Bestseller

The London Book Fair opened its doors at nine o’clock on a Monday morning at the Earls Court Exhibition Centre. A swarm of publishers, agents, scouts, booksellers, wholesalers, distributors, sales reps, consultants, PR staff, journalists, printers, designers, shippers, writers, would-be writers, translators, proofreaders, time-wasters, fraudsters, crackpots, literati, glitterati, blogerati, twitterati and other unclassifiable publishing rabble…”: this is the world that Alessandro Gallenzi’s novel, Bestseller (Alma Books, 2010), is set in.

It’s a world he knows very well: as well as an author, Gallenzi is a publisher – indeed, as a founding director of Alma Books (and previously of Hesperus), a successful and distinguished one.

According to the blurb, “Bestseller is a caustic portrait of contemporary culture and of Britain’s obsession with fame, success and becoming the next J.K. Rowling”. I’m don’t think it is, really: the word ‘portrait’ implies a greater commitment to depiction (and, indeed, credibility) than I find in the text itself.

But I don’t intend that as a critical comment. Rather, Bestseller serves to remind us that ‘caricature’ is not necessarily a negative term. The characters whose fates intertwine in this book – the man-of-letters publisher who the industry has passed by, the consultants and investors who know nothing of, and care less for, books, the wannabe writer who ranges merrily across genres without a talent for any – all are caricatures. But they are enjoyable ones.

What this book is, is not a portrait, but a romp – a brightly written, briskly plotted, one. I found it a genuine page-turner – one that keep me reading when I should have been asleep and when I should have been working.

Caricatures; romping; story-telling: Bestseller returns us, I’m pleased to say, to the world of Thomas Rowlandson.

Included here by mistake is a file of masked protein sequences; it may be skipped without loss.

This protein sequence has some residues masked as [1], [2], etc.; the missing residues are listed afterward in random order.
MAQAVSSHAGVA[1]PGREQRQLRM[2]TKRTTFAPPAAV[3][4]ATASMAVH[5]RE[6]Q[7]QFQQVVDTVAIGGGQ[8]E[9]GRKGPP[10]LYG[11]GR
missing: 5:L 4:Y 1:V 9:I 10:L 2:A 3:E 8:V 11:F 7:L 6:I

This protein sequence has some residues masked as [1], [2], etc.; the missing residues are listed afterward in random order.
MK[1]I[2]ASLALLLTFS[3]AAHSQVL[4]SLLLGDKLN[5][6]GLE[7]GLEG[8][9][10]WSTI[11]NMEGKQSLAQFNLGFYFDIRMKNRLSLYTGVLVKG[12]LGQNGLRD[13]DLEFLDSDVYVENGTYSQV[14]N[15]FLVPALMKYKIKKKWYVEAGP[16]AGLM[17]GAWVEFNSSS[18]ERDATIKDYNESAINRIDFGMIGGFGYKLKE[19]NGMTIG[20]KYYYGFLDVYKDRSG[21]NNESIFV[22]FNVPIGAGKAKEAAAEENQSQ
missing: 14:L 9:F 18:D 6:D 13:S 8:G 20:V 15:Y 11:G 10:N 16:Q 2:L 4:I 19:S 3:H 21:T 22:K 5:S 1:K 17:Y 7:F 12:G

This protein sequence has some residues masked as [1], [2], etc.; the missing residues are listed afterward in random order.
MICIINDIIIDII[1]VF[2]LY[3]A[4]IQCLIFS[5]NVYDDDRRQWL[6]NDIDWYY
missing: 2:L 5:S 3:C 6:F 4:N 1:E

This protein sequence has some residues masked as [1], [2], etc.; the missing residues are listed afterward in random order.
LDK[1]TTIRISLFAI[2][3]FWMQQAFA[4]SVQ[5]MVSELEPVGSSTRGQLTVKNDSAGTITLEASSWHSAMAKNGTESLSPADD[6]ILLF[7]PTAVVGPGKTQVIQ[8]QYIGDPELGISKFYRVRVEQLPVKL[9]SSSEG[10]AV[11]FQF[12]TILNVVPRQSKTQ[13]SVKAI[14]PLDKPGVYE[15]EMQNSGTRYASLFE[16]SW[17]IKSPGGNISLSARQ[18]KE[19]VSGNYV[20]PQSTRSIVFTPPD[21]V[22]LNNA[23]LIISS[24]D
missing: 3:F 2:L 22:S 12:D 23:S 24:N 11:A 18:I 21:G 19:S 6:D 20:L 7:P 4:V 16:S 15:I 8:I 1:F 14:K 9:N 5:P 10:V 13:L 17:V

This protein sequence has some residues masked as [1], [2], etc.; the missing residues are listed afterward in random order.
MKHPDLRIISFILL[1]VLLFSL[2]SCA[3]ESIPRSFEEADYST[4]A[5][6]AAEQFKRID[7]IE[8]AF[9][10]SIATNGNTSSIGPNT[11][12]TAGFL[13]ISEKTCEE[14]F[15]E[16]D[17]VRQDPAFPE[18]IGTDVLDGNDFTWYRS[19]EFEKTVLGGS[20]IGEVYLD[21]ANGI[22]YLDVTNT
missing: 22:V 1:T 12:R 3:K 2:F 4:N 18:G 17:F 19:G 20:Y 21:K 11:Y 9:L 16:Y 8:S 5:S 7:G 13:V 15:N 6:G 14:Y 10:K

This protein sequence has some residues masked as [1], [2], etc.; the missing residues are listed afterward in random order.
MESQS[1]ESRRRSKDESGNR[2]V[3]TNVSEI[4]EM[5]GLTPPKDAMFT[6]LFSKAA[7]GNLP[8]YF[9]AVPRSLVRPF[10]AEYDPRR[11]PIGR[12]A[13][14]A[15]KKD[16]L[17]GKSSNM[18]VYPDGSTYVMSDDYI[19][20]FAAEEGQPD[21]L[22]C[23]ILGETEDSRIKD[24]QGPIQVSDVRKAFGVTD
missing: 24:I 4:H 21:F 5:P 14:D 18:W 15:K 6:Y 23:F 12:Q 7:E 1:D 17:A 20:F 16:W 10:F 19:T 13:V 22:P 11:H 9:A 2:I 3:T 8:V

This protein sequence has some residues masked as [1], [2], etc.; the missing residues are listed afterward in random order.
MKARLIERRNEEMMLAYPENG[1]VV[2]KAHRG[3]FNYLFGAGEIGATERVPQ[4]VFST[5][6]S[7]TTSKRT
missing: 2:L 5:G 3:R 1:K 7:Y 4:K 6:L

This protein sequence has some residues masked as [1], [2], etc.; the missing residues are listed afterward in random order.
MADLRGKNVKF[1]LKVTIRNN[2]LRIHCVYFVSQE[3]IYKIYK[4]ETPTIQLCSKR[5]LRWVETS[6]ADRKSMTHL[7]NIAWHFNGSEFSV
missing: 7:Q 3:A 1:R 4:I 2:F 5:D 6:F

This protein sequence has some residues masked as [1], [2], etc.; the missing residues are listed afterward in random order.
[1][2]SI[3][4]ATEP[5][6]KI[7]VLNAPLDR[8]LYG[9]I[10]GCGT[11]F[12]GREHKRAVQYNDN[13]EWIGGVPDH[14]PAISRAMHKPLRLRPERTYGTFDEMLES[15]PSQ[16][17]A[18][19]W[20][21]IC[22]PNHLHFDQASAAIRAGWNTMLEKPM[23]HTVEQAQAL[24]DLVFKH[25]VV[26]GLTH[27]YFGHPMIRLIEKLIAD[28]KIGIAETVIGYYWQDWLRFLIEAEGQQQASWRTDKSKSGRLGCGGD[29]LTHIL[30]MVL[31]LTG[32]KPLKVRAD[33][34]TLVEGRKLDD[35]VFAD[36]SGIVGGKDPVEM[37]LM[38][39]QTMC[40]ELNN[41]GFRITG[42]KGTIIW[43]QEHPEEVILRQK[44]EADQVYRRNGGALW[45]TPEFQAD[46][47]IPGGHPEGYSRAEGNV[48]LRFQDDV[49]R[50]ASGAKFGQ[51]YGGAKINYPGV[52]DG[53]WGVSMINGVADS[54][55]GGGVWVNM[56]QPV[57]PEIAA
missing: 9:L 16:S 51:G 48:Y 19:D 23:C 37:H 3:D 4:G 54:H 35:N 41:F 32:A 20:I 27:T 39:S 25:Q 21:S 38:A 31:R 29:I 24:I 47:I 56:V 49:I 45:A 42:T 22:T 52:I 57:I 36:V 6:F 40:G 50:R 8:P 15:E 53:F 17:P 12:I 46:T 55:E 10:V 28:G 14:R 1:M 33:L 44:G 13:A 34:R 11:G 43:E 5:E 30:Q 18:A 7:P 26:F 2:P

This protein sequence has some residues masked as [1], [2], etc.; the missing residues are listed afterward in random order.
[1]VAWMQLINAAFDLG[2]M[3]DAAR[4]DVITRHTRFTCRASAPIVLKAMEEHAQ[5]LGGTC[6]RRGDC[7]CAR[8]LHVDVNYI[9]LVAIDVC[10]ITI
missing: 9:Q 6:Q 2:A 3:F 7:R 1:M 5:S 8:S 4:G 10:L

According to the blurb, “Bestseller is a caustic portrait of contemporary culture and of Britain’s obsession with fame, success and becoming the net J.J. Rowling”. I’m don’t think it is, really: the word ‘portrait’ implies a greater commitment to depiction (and, indeed, credibility) than I find in the text itself.

But I don’t intend that as a critical comment. Rather, Bestseller serves to remind us that ‘caricature’ is not necessarily a negative term. The characters whose fates intertwine in this book – the man-of-letters publisher who the industry has passed by, the consultants and investors who know nothing of, and care less for, books, the wannabe writer who ranges merrily across genres without a talent for any – all are caricatures. But they are enjoyable ones.

What this book is, is not a portrait, but a romp – a brightly written, briskly plotted, one. I found it a genuine page-turner – one that keep me reading when I should have been asleep and when I should have been working.

Caricatures; romping; story-telling: Gallenzi returns us, I’m pleased to say, to the world of Thomas Rowlandson.

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